Fauci’s vaccination today is uncontroversial because he’s part of a group that’s already receiving the shot but the debate over whether to vaccinate members of Congress has led to some strange political bedfellows. On the pro side: Marco Rubio and Alexandria Ocasio-Cortez, both of whom received the shot months ahead of their respective age cohorts. On the anti side: Ilhan Omar and New Hampshire Republican Gov. Chris Sununu, who called it “outrageous” and “insulting” that members of Congress would be cutting the line after doing nothing on COVID stimulus for months. I don’t usually disagree with Patterico but we’re on different sides of this too. He thinks there’s no good reason for lawmakers to get vaccinated early:

All politicians, especially younger ones, should simply wait their turn. The claim that they need to “set an example” is simply their excuse to do what they always do: treat themselves better than they treat you…

This vaccine is a precious, limited resource. At some point it will be available to everyone, but right now access must be prioritized. If you are the type of person who won’t take it unless you see your favorite politico take it first, then guess what? You can wait. I don’t see why such people should be prioritized over people who are willing to take it without seeing a politician from their tribe take it first. (Read: less stupid people.)

Once it’s your favorite politician’s turn, he or she can take it, and then the political fanatics will be comforted, and they can take it then.

Frankly, it’s inexcusable privilege that politicians even get to decide whether to prioritize themselves. These people are supposed to be our servants, but they treat themselves like our betters, in every way, all the time. I’m sick of it.

I have senior citizens in my family who are in “wait and see” mode even though their opportunity to get the vaccine will be coming relatively soon. (Late January/early February, maybe?) I’m leaning on them to get it on the first day it’s available, knowing that every day they go unvaccinated with the pandemic raging means they’re risking their lives. I think it’s useful to have them see geriatrics like Pelosi and McConnell getting the shot, to reassure them that the old folks running the government have enough confidence in the product to subject themselves to it. But I think it’s also basic sound practice to have a group as aged as Congress getting vaxxed up before an outbreak emerges that cuts a swath through it. We don’t want a third of the House sick or in quarantine at a moment when emergency legislation might be needed to address some crisis or another. We’re talking about 535 doses of a vaccine during a week when something like seven million are rolling out across the country. Not a gigantic ask for basic government continuity.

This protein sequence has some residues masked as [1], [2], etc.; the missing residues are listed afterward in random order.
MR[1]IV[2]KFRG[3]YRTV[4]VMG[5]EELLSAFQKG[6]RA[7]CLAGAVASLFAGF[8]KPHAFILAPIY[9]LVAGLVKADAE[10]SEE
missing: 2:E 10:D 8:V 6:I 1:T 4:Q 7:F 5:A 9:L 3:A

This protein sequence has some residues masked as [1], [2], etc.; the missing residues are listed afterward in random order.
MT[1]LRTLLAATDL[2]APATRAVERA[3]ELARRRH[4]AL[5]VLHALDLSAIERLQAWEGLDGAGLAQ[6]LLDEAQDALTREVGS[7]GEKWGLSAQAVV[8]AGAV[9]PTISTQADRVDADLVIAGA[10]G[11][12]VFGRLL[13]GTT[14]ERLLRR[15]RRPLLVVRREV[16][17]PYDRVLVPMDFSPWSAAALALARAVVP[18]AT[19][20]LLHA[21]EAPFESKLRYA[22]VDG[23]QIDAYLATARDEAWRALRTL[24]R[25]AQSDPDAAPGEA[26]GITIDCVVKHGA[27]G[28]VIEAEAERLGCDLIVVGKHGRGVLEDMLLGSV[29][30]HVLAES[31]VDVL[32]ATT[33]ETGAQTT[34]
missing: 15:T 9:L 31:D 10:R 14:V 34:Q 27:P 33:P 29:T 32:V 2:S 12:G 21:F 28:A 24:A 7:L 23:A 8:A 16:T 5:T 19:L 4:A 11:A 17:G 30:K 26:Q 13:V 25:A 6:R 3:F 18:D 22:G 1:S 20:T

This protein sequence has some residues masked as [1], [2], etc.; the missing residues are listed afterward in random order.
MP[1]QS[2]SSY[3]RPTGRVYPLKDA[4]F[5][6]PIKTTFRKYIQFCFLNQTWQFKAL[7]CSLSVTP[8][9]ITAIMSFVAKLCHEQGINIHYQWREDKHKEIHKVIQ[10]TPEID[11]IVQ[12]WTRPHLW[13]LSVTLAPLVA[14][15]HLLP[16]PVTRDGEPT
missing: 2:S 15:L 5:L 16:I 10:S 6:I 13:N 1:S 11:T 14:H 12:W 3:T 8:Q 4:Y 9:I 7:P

I’d share the outrage if members of Congress *and their families* were getting early access. But it would be bananas to go nine months with our fingers crossed, hoping Congress can dodge a debilitating rash of cases, only to deny them something that would prevent that outcome now that it’s available. “The highest levels of the U.S. government need to function” is a good excuse as excuses go. I’m willing to compromise on an age cut-off if need be — no congressmen over 50 get early access, say — but it’s loony to me to make the Speaker of the House and Senate Majority Leader wait another six weeks or whatever on principle when we could immunize them now.